Far-right party makes big gains in socially progressive Sweden

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"This government has run its course", Kristersson told a party rally, referring to Lofven's minority cabinet. This after an election campaign in which the Sweden Democrats were routinely branded as "racist" and "neo-Nazi" by their opponents-and by the worldwide press.

The Sweden Democrats (SD) are expected to achieve 19.2% of the vote.

The preliminary results suggest the Sweden Democrats have fallen short of expectation and that voters have not been as receptive to their anti-immigration rhetoric as it may have seemed.

However, the party's results did not meet expectations ratcheted up by exit polls predicting it would become Sweden's second-biggest party.

Like its far-right counterparts across Europe, the Sweden Democrats party has taken pains to move into the mainstream and, to a certain extent, tone down its rhetoric in order to appeal to a broader swath of the electorate. He said his party had "won" the elections because of its gain in seats.

But he would need to overcome decades of acrimony between the two blocs and get support from parties on the centre-right, something they have ruled out.


Around 7.5 million Swedes were eligible to cast a ballot in the vote, with final results expected to be announced before midnight (22:00 GMT).

Party leader Jimmie Akesson has said there is no place for racism in the party, which in the build up to the elections called the arrival of nearly 400,000 asylum seekers into Sweden since 2012 a threat to national culture and a strain on Sweden's welfare system.

Sweden's general election on Sunday was not the colossal victory for Sweden Democrats, a political party with neo-Nazi origins, that many had feared. For me, when he is saying that immigrants are not welcome to Sweden ... he is trying to spread hate between the people. Meanwhile, next-door in Finland, the populist True Finns party was included in the center-right government in 2016.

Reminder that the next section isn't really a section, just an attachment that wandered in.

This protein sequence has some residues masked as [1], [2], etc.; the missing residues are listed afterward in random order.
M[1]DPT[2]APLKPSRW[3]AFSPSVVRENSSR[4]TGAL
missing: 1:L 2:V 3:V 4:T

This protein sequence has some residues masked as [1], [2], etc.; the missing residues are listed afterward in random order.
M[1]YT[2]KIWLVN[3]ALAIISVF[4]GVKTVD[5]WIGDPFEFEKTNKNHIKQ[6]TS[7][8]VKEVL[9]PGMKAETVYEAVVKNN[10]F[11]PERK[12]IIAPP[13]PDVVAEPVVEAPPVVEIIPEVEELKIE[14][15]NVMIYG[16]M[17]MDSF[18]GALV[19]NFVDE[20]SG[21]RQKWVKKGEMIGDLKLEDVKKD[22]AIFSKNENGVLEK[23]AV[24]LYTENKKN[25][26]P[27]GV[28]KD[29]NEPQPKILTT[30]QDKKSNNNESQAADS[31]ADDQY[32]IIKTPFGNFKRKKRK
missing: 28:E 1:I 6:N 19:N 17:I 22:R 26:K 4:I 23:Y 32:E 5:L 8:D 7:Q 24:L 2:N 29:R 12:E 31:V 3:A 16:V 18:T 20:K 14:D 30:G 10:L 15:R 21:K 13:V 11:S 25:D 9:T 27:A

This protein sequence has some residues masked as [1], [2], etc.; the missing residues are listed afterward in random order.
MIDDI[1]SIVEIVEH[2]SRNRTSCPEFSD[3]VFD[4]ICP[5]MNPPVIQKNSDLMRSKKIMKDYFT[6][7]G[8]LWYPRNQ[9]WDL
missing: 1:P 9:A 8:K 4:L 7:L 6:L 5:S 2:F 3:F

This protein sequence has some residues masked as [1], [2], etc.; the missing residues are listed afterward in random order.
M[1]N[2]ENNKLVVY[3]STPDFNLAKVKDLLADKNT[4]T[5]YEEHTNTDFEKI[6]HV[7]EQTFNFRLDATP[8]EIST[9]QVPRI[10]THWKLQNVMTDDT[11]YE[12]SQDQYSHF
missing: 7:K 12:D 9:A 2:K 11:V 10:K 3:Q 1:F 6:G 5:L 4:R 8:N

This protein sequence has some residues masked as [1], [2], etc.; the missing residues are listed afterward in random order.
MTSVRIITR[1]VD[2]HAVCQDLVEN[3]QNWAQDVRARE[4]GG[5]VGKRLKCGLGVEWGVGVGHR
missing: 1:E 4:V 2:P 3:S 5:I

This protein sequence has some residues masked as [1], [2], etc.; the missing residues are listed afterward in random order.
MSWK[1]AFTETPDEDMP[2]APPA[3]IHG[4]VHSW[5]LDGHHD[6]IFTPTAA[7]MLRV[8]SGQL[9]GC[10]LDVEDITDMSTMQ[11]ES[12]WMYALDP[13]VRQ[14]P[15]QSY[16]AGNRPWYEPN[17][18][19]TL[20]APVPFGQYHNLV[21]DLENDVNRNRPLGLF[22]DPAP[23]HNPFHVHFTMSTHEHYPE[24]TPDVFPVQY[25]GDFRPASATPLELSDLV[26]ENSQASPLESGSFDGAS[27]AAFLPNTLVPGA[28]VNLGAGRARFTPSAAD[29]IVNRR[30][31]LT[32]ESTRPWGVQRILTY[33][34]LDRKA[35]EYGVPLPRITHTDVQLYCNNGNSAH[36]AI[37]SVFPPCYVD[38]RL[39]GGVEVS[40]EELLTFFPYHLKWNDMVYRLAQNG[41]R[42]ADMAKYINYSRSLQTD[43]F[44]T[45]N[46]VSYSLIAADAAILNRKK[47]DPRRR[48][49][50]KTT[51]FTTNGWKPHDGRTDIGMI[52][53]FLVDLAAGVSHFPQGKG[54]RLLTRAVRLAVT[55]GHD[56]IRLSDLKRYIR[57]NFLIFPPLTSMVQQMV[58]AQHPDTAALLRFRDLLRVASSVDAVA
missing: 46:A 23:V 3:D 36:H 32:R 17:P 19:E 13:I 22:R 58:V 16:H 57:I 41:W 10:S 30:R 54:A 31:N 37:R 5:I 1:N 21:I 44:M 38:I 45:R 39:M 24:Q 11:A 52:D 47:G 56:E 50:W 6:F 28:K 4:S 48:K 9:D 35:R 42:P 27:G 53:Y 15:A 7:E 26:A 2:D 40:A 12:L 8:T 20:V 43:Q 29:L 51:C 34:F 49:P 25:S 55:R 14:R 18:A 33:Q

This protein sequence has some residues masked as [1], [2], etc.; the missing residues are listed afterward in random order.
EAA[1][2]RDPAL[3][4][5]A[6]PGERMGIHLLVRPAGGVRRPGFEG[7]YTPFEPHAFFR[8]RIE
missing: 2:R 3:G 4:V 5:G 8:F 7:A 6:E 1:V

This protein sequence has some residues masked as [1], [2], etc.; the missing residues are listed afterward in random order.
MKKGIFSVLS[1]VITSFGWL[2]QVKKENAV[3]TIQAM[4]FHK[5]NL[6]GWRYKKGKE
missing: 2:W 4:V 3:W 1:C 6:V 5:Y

The Sweden Democrats, a party founded by white supremacists, rose to 17.8 per cent from 12.9 per cent in the last election four years ago, in effect securing the balance of power.

Similarly, the party's proposal to only take in asylum-seekers from Nordic nations is a de facto ban on refugees that goes against Sweden's history as one of the world's most humanitarian nations.

"The alliance will not govern or discuss how to form a government with the Sweden Democrats", Kristersson said.


Both the left-leaning bloc led by the Social Democrats and the centre-right bloc in which the Moderates is largest of four parties have said they would refuse to consider the Sweden Democrats as a coalition partner.

Mattias, a Stockholm resident at an election night party in the city, said he was "extremely concerned" about the far right's steady climb since it entered parliament in 2006 with 5.7 percent. However, Lofven has said they will "organise themselves".

At the same time, the Sweden Democrats party still prides itself on its consistently hard-line position on immigration-and it proved that it could very ably inject its ideas into the political mainstream. SD has gained momentum as other established parties adopted their proposals and rhetoric.

Responding to the call, Mr Lofven said he would continue to "calmly work" in his role over the next two weeks (when parliament opens), but acknowledged the election "should be the funeral for bloc politics".

That message has resonated with a growing number of people in recent years, as concerns rose over high-profile incidents of gang violence, an influx of refugees and regional economic inequality.

In an interview with AFP during the campaign, Akesson stressed he would "lay down his terms" after the election, citing immigration policy, crime-fighting and health care as priorities. Instead, it told a more subtle but increasingly familiar tale now seen across a variety of European parliamentary systems and perhaps further afield, too - that of increasing political fragmentation and the slow decline of dominant political parties.


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